The Vaccine Mandate
Posted: August 24, 2021 | News
Legal Standing or Infringement of Rights
Earlier this month, the Los Angeles Board of Supervisors unanimously ratified an executive order by Chair Hilda Solis, requiring all County employees be fully vaccinated by October 1, 2021, with exemptions for medical and religious reasons. The City of Los Angeles followed suit this week, passing an ordinance mandating COVID-19 vaccinations for all city employees by October 5th, except those with medical or religious exemptions. Any exempt employees would then be required to submit to regular testing and show proof of a negative result.
Los Angeles is not alone. Similar mandates are emerging in states and large cities like New York, Virginia, San Francisco, and Pasadena. In the case of San Francisco and Pasadena, the cities linked their decision to the U.S. Food and Drug Administration’s anticipated formal approval of the Pfizer COVID-19 vaccine, that had been under emergency authorization.
While government officials around the country enact laws and ordinances to handle the issue of vaccines, legal challenges are mounting in the courts. Opponents of the mandates cite the infringement on individual rights and religious liberty as grounds for rejecting new requirements.
Courts are looking to legal precedents to navigate the issue, such as the case of Jacobson vs. Massachusetts, in which the United States Supreme Court upheld states’ authority in a 7-2 decision to require citizens to be vaccinated to fight communicable diseases (in this case smallpox). The case originated from a Massachusetts law passed in 1902, giving city health boards the latitude to enforce mandatory, free vaccination for adults over 21 years of age.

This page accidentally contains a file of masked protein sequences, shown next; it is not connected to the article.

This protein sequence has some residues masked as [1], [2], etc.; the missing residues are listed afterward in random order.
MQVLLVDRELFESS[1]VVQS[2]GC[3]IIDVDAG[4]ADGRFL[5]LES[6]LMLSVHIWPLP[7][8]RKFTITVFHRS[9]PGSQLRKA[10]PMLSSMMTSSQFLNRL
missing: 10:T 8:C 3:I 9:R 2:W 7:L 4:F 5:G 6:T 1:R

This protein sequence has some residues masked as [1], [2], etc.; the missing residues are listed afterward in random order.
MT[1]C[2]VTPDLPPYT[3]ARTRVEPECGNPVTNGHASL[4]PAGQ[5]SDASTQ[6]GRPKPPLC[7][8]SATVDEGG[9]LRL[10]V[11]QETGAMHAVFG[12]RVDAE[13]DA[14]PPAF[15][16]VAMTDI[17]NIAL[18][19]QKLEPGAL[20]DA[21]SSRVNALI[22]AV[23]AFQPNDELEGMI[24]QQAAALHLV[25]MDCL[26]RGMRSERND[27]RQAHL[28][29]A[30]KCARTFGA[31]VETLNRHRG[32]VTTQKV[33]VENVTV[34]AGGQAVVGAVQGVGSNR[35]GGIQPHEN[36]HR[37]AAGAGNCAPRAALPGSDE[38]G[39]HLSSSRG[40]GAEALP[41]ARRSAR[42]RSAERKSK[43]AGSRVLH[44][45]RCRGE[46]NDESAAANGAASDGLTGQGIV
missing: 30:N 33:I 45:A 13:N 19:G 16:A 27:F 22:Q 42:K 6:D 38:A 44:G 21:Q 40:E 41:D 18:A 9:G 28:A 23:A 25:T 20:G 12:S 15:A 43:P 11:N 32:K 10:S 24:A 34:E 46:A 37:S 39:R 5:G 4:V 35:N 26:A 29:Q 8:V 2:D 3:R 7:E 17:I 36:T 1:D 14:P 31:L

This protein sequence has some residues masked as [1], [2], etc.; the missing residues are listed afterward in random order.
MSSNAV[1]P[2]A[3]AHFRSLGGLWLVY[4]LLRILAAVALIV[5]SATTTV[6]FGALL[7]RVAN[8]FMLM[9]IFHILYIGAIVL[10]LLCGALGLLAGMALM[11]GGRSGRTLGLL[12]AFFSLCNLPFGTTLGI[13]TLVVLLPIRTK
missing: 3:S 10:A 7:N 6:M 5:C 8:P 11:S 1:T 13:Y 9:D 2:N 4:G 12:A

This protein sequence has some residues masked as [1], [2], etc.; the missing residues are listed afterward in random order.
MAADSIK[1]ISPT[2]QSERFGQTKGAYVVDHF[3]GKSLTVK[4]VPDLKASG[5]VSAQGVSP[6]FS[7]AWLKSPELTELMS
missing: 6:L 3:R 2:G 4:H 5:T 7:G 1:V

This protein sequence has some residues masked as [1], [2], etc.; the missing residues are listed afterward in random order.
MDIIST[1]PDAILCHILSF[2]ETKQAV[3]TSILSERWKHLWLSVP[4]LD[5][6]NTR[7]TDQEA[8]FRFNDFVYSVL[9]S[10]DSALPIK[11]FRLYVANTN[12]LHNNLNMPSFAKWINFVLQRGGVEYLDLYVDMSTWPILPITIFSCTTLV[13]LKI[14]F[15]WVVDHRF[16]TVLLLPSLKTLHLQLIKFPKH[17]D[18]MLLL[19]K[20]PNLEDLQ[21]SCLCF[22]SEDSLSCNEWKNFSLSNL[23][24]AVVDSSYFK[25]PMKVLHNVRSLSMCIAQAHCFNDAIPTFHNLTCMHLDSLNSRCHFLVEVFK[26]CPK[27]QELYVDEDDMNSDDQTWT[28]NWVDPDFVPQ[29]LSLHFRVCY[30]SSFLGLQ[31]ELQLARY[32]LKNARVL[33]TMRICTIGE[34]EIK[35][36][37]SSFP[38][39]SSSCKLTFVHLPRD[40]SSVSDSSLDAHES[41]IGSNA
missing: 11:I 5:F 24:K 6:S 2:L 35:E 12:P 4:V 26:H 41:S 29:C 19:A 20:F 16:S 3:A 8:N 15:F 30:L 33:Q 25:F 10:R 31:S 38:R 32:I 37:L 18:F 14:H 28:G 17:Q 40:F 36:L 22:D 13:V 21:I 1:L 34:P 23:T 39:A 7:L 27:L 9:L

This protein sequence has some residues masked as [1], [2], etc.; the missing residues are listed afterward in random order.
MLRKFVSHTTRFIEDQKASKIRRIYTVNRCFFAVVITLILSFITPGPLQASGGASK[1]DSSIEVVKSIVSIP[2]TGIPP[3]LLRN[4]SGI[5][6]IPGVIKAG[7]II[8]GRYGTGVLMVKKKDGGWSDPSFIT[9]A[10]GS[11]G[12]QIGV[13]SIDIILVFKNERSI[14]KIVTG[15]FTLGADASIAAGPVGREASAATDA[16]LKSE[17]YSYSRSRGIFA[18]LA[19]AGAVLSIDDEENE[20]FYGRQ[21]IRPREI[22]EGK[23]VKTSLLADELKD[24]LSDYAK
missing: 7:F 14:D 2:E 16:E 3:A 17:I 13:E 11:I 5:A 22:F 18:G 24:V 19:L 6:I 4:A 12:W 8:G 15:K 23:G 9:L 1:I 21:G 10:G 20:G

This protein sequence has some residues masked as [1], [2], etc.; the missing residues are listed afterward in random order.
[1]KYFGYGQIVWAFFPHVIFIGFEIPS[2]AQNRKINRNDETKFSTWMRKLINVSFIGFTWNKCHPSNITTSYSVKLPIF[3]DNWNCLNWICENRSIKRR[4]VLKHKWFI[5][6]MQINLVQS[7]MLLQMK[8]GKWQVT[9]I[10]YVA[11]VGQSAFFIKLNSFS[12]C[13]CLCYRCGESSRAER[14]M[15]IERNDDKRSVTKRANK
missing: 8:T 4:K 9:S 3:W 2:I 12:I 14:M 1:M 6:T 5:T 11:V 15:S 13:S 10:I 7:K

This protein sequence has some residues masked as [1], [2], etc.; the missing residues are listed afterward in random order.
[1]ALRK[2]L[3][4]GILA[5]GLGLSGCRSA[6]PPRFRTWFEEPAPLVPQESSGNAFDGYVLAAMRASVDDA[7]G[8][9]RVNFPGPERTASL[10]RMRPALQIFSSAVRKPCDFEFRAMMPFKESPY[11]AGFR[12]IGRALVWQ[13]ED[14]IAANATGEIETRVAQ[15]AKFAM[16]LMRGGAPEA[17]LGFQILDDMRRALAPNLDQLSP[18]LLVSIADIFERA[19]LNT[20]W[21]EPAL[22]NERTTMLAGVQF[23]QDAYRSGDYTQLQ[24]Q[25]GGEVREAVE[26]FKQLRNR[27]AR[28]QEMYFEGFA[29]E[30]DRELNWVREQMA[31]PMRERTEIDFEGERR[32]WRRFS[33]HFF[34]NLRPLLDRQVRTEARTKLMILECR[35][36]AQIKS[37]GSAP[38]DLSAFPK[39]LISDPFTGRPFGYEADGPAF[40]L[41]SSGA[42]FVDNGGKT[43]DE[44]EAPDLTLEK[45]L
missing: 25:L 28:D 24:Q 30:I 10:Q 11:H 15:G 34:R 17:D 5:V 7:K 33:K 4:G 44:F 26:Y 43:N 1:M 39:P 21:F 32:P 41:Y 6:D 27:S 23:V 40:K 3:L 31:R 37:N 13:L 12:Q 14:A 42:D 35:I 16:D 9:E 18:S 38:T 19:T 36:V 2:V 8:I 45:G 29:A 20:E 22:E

As of today, the courts have tended to reject challenges to the vaccine mandates. In Indiana, U.S. District Court Judge Damon Leichty refused to block Indiana University’s vaccination requirement. Similarly, U.S. District Judge Lynn Hughes of Texas dismissed a lawsuit brought by hospital employees against Houston Methodist Hospital. In a five-page decision, Hughes stated that the hospital was “trying to do their business of saving lives without giving them the COVID-19 virus," while also noting the lead plaintiff in the case “can freely choose to accept or refuse a Covid-19 vaccine, however if she refuses, she will simply need to work somewhere else."
Furthermore, the U.S. Equal Employment Opportunity Commission issued a statement earlier this year that said federal law does allow private employers to require employees to be vaccinated, with the stipulation that there are exceptions for disabilities and religious beliefs.
Implications for employers are significant. The recent decisions appear to give private businesses the latitude to compel workers to be vaccinated with certain restrictions. According to the EEO, “Federal EEO laws do not prevent an employer from requiring all employees physically entering the workplace to be vaccinated for COVID-19, so long as employers comply with the reasonable accommodation provisions of the ADA [Americans with Disabilities Act] and Title VII of the Civil Rights Act of 1964 and other EEO considerations.”
Laws and mandates regarding vaccinations are rapidly evolving. To understand your rights as an employer, we recommend you seek experienced legal advice and counsel.
The attorneys at North & Nash LLP are equipped to guide employers through the ever-changing laws that directly affect the daily operations of your business. For questions or advice on how these laws affect your business, please reach out to us at 949-752-2200.
Author: Partners at North & Nash LLP